UPDATE: Thousands affected by Irma as tourism is hit hard

2017-09-09 09:42
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(Jalon Manson Shortte via AP

(Jalon Manson Shortte via AP)

Cape Town - Thousands of Irma victims across the Caribbean fought desperately to find shelter or escape their storm-blasted islands altogether Friday as another hurricane following close behind threatened to add to their misery.

Irma regained Category 5 status late Friday, and with its 260 km/h winds battering Cuba and taking aim at the Miami metropolitan area of 6 million people, the death toll in the storm's wake across the Caribbean climbed to 22.

Puerto Rico, the Dominican Republic and the eastern part of Cuba reported no major casualties or damage by mid-afternoon after Irma rolled north of the Caribbean's biggest islands.

SEE: FlightRadar Pic: Unbelievable! Daring Delta flight braves Irma for quick stop in Puerto Rico

But many residents and tourists farther east were left reeling after the storm ravaged some of the world's most exclusive tropical playgrounds, known for their turquoise waters and lush green vegetation. Among them was St. Martin, St. Barts, St. Thomas, Barbuda and Anguilla.

Irma smashed homes, shops, roads and schools; knocked out power, water and telephone service; trapped thousands of tourists; and stripped trees of their leaves, leaving an eerie, blasted-looking landscape littered with sheet metal and splintered lumber.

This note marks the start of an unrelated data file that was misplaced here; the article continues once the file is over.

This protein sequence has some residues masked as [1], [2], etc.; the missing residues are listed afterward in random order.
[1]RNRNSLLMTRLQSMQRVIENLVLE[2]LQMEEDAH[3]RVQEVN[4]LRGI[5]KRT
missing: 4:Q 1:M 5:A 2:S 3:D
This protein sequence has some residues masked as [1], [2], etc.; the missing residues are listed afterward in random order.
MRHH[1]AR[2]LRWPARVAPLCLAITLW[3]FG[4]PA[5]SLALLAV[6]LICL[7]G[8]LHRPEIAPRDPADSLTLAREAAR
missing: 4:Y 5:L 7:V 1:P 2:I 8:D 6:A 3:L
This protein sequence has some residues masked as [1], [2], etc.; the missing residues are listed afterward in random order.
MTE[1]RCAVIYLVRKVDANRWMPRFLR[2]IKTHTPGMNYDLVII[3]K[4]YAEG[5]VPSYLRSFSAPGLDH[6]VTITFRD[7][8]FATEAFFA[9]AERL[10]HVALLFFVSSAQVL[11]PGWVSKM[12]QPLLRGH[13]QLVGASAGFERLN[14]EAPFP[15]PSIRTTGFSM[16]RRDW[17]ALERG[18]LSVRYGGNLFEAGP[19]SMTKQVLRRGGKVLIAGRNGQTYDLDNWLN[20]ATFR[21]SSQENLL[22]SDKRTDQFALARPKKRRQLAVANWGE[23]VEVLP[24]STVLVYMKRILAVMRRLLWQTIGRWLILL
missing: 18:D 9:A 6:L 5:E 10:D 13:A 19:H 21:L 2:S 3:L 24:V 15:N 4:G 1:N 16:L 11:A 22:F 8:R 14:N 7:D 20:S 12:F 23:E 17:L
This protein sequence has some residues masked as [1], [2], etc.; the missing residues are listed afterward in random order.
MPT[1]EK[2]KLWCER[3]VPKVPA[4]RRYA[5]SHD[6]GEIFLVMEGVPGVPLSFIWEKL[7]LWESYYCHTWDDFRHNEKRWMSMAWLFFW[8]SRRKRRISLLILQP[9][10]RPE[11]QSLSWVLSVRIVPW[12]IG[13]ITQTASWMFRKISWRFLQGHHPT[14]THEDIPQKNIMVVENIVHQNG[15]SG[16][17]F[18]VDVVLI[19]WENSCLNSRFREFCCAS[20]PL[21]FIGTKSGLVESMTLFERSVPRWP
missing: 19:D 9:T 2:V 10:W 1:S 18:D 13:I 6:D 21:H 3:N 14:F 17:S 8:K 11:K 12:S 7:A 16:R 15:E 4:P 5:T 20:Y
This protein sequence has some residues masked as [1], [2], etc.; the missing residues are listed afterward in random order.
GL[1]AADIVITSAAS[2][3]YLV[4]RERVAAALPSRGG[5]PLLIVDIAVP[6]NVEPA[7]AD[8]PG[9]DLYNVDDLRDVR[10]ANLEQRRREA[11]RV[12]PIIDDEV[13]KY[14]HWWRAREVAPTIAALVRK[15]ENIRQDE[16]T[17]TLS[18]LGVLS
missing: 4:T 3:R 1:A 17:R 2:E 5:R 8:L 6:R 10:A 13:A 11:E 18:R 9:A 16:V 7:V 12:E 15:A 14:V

On Friday, looting and gunshots were reported on St. Martin, and a curfew was imposed in the U.S. Virgin Islands.

Many of Irma's victims fled their islands on ferries and fishing boats for fear of Hurricane Jose, a Category 4 storm with more than 240 km/h winds that could punish some places all over again this weekend.

"I don't think it takes a rocket scientist to know that further damage is imminent," said Inspector Frankie Thomas of the Royal Police Force of Antigua and Barbuda.

WATCH: Irma ‘strongest hurricane in US history’ wreaks havoc in Caribbean

On Barbuda, a coral island rising a mere 38 metres above sea level, authorities ordered an evacuation of all 1,400 people to neighboring Antigua, where Stevet Jeremiah was reunited with one son and made plans to bury another.

Jeremiah, who sells lobster and crab to tourists, was huddled in her wooden home on Barbuda early Wednesday with her partner and their 2- and 4-year-old boys as Irma ripped open their metal roof and sent the ocean surging into the house.

Her younger son, Carl Junior Francis, was swept away. Neighbors found his body after sunrise.

"Two years old. He just turned two, the 17th, last month. Just turned two," she repeated. Her first task, she said, would be to organize his funeral. "That's all I can do. There is nothing else I can do."

The dead included 11 on St. Martin and St. Barts, four in the U.S. Virgin Islands, four in the British Virgin Islands and one each on Anguilla and Barbuda.

Also, a 16-year-old junior professional surfer drowned Tuesday in Barbados while surfing large swells generated by an approaching Irma.

Many victims picked through the rubble of what had once been Caribbean dream getaway homes.

On St. Thomas in the U.S. Virgin Islands, power lines and towers were toppled, a water and sewage treatment plant was heavily damaged, and the harbor was in ruins, along with hundreds of homes and dozens of businesses.

WATCH: Irma ‘strongest hurricane in US history’ wreaks havoc in Caribbean